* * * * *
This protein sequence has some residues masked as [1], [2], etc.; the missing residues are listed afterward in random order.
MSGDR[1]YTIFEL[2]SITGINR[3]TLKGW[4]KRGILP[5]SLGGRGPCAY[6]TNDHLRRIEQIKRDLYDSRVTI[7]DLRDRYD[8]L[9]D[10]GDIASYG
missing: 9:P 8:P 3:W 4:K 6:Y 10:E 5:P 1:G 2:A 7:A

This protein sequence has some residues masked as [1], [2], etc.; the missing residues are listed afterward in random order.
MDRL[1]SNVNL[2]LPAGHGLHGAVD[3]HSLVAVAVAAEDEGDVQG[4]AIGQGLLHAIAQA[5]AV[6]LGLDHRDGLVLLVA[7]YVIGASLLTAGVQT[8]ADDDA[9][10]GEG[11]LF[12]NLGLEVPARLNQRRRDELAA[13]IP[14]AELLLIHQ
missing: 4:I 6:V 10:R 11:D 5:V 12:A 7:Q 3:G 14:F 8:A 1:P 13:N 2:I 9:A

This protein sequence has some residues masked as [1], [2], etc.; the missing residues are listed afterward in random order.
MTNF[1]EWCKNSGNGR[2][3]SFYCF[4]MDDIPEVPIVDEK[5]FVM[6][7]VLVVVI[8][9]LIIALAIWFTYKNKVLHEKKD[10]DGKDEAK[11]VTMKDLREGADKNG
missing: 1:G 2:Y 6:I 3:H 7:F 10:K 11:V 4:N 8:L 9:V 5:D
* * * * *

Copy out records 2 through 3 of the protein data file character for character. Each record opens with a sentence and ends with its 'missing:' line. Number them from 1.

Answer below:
This protein sequence has some residues masked as [1], [2], etc.; the missing residues are listed afterward in random order.
MDRL[1]SNVNL[2]LPAGHGLHGAVD[3]HSLVAVAVAAEDEGDVQG[4]AIGQGLLHAIAQA[5]AV[6]LGLDHRDGLVLLVA[7]YVIGASLLTAGVQT[8]ADDDA[9][10]GEG[11]LF[12]NLGLEVPARLNQRRRDELAA[13]IP[14]AELLLIHQ
missing: 4:I 6:V 10:R 11:D 5:V 12:A 7:Q 3:G 14:F 8:A 1:P 13:N 2:I 9:A

This protein sequence has some residues masked as [1], [2], etc.; the missing residues are listed afterward in random order.
MTNF[1]EWCKNSGNGR[2][3]SFYCF[4]MDDIPEVPIVDEK[5]FVM[6][7]VLVVVI[8][9]LIIALAIWFTYKNKVLHEKKD[10]DGKDEAK[11]VTMKDLREGADKNG
missing: 1:G 2:Y 6:I 3:H 7:F 10:K 11:V 4:N 8:L 9:V 5:D